Fact Sheet | Overtime

State action to save workers’ overtime pay: Fact sheet for “What’s at stake in the states if the federal raise to the overtime pay threshold is not resurrected—and what states can do about it”

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Press release

Obama administration rule expanding overtime eligibility imperiled

A 2016 federal rule would have raised the salary threshold below which workers are automatically eligible for overtime pay—from $23,660 to $47,476 per year—restoring some of the coverage lost as inflation increasingly eroded this crucial worker protection. In 1975, more than 60 percent of full-time salaried workers were under the salary threshold and hence automatically eligible for overtime. By 2016, because of this erosion, the share had dropped to less than 7 percent. The new overtime rule would have partially restored that share, bringing it up to 33 percent. However, a district court in Texas determined that the rule was invalid, and the Trump administration DOL has signaled its intent to undertake a new rulemaking process that will likely set the threshold at a much lower level—one that would still leave millions of workers unprotected.

How the overtime threshold works

Overtime pay rules are designed to ensure that most workers who put in more than 40 hours a week get paid 1.5 times their regular pay for the extra hours they work. Almost all hourly workers are automatically eligible for overtime pay, but workers who are paid on a salary basis are only automatically eligible for overtime pay if they earn below a certain salary. Above that level, employers can claim that workers are “exempt” from overtime pay protection if their job duties are considered “executive,” “administrative,” or “professional.”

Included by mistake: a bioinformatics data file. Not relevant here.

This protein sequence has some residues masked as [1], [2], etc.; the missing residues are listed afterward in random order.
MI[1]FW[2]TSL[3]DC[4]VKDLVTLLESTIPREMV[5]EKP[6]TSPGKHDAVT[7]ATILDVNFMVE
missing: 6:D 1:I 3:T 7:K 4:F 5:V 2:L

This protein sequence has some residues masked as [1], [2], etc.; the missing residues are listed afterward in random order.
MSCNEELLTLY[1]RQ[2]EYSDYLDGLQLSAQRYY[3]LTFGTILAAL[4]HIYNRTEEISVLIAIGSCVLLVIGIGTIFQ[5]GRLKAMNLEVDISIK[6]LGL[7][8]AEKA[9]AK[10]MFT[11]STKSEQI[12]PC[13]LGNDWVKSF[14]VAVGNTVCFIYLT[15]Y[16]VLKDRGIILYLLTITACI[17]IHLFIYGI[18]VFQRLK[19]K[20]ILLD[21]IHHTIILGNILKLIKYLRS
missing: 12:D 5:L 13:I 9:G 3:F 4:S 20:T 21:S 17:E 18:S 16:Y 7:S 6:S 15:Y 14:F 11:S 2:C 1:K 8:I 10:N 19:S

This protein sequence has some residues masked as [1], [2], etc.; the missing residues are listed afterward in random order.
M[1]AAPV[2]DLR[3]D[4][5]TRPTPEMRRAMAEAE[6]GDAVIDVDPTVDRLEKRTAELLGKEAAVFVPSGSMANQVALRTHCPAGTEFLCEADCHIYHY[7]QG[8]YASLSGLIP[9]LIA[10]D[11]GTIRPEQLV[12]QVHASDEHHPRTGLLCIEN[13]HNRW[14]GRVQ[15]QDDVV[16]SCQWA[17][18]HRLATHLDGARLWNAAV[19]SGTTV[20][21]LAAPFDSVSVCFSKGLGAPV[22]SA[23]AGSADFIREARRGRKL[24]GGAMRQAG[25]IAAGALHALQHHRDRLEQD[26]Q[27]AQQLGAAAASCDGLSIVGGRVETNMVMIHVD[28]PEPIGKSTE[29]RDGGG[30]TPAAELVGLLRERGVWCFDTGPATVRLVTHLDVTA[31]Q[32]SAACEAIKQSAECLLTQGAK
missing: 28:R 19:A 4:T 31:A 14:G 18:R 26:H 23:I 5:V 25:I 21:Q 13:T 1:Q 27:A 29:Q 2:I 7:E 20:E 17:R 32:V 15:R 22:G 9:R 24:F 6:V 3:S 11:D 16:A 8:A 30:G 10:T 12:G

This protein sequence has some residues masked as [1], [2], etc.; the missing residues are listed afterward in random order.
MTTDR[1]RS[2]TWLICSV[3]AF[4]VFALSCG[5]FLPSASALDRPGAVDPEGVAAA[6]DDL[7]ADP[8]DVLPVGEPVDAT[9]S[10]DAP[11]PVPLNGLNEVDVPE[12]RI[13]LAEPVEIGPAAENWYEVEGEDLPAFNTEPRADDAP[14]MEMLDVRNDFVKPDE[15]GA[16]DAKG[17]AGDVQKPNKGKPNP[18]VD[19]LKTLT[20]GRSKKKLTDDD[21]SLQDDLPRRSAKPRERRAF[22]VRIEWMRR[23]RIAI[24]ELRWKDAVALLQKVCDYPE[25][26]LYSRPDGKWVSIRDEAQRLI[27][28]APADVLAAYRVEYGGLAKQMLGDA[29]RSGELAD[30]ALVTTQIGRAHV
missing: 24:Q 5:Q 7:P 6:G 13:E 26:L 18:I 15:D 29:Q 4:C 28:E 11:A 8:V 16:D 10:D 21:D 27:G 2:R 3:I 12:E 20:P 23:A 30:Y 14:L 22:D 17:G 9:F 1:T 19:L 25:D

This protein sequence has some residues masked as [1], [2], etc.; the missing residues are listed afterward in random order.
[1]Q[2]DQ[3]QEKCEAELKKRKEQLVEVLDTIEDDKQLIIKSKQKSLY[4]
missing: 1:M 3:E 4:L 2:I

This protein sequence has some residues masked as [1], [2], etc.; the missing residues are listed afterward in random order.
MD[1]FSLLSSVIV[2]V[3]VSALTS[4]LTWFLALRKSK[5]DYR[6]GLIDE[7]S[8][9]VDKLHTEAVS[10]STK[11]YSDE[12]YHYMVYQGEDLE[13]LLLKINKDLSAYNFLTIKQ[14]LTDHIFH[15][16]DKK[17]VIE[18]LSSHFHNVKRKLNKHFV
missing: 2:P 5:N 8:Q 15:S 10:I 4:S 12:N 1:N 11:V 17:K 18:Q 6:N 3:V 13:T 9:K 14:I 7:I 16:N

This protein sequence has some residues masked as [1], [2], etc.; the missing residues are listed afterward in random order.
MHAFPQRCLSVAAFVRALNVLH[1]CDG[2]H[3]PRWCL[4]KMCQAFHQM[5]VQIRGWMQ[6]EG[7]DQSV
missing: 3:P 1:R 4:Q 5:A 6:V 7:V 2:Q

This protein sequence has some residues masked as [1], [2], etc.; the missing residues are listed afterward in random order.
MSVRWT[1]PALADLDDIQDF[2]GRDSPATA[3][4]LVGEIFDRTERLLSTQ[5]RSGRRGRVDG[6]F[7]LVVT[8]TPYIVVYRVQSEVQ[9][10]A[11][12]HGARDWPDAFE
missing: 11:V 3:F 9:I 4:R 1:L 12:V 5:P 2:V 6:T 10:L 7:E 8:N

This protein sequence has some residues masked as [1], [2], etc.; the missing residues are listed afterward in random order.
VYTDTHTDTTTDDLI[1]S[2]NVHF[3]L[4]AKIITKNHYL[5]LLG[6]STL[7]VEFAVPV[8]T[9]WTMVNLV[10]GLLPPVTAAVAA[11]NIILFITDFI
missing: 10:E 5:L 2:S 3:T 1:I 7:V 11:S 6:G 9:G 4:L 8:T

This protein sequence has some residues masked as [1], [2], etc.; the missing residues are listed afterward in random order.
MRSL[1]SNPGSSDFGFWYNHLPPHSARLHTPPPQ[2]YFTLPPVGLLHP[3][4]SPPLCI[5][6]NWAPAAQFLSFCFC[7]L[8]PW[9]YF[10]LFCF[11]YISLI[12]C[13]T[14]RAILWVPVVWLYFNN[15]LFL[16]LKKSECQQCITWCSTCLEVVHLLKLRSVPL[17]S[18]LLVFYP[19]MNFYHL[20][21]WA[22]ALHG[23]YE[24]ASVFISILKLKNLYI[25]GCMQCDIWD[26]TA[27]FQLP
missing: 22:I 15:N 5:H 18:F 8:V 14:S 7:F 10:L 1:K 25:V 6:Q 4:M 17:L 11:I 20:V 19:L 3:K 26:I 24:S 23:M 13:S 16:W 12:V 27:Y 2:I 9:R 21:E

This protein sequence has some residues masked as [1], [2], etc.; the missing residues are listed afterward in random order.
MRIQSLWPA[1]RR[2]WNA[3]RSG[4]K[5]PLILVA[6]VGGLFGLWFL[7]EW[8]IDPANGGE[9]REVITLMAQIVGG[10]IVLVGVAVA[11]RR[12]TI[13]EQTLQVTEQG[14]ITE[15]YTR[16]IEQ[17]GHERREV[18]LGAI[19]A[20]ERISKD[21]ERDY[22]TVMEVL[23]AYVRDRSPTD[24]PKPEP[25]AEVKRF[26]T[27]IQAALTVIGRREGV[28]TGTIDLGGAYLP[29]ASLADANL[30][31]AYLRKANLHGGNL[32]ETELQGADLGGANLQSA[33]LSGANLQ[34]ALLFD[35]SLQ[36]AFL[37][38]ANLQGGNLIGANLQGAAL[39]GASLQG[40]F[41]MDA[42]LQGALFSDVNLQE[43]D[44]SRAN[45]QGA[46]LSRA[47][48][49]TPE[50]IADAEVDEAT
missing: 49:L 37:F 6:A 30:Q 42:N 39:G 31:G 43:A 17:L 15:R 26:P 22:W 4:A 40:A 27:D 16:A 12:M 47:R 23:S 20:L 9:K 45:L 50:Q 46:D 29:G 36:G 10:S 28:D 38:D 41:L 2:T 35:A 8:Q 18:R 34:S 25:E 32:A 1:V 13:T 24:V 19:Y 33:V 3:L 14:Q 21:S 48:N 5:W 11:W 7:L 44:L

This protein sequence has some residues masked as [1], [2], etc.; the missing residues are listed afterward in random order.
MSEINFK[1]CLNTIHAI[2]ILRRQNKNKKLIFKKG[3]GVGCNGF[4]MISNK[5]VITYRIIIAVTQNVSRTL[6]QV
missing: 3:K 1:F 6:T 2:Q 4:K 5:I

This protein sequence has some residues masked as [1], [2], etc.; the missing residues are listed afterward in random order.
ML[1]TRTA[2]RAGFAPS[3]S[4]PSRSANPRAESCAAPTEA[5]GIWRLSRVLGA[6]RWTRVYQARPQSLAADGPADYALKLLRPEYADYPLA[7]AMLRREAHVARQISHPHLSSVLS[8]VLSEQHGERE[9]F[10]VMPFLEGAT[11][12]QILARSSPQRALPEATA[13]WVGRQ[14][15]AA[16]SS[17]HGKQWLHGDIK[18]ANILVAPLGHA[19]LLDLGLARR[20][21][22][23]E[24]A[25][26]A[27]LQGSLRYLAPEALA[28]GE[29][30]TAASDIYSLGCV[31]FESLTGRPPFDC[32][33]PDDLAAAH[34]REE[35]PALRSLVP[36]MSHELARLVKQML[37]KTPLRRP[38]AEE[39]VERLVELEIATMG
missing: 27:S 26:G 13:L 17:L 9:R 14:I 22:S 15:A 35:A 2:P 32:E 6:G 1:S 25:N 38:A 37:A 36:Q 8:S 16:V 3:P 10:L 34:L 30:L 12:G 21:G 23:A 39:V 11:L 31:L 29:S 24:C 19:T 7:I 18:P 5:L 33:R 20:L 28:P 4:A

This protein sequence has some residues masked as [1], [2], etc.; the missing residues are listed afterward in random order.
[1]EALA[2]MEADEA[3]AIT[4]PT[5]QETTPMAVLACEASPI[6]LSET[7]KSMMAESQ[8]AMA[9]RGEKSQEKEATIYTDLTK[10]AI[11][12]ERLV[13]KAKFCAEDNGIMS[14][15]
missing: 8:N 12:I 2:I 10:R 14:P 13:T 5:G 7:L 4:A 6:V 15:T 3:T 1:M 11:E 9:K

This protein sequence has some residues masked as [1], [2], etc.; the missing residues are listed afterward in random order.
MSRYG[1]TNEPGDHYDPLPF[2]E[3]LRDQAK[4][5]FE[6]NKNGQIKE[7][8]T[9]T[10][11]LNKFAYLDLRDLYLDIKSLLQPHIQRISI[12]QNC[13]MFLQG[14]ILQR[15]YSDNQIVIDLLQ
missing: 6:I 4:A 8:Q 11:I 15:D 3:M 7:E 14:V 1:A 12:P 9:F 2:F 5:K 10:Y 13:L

The current overtime salary threshold of $23,660 is way too low to protect the workers it is meant to protect

The pay threshold that determines which salaried workers are automatically eligible for overtime pay has been so eroded by inflation that workers earning as little as $455 per week (the equivalent of $23,660 per year) can be forced to work 60–70 hours a week for no more pay than if they worked 40 hours. The extra 20–30 hours are completely free to the employer, allowing employers to exploit workers with no consequences.

The $47,476 threshold reflects a modest managerial salary

A weekly salary of $913 (or $47,476 for a full-year worker) is equivalent to the 40th percentile of weekly earnings for full-time salaried workers in the lowest-wage U.S. census region (currently the South). It represents a significant but still conservative boost, approaching a level of pay that a modestly compensated manager might have.

State options to update overtime protections

Introduce legislation providing the protections that the 2016 federal overtime rule would have provided to workers

The strongest action states could take at this moment would be to pass legislation raising the state overtime threshold, following the parameters of the U.S. Department of Labor’s 2016 overtime rule. Even in states where passage of such a law would be difficult, introducing it and seeking public hearings or staging press conferences would raise awareness and could help build a constituency for better protections for overworked low- and moderate-wage workers.

Pursue a ballot initiative

In states with the option to pass legislation through ballot initiatives, an initiative to raise the state’s overtime threshold can be placed on the ballot.

Encourage the state’s governor or labor agency to take executive action

In some states, the overtime salary threshold may be changed through administrative regulation. A state’s governor or the appropriate state labor/workforce agency may be able to seek an administrative rule increasing the threshold.

For more information on state overtime options, contact your state EARN group via earn@epi.org.

See related work on Overtime

See more work by Celine McNicholas, Samantha Sanders, Heidi Shierholz, and Dianne Stewart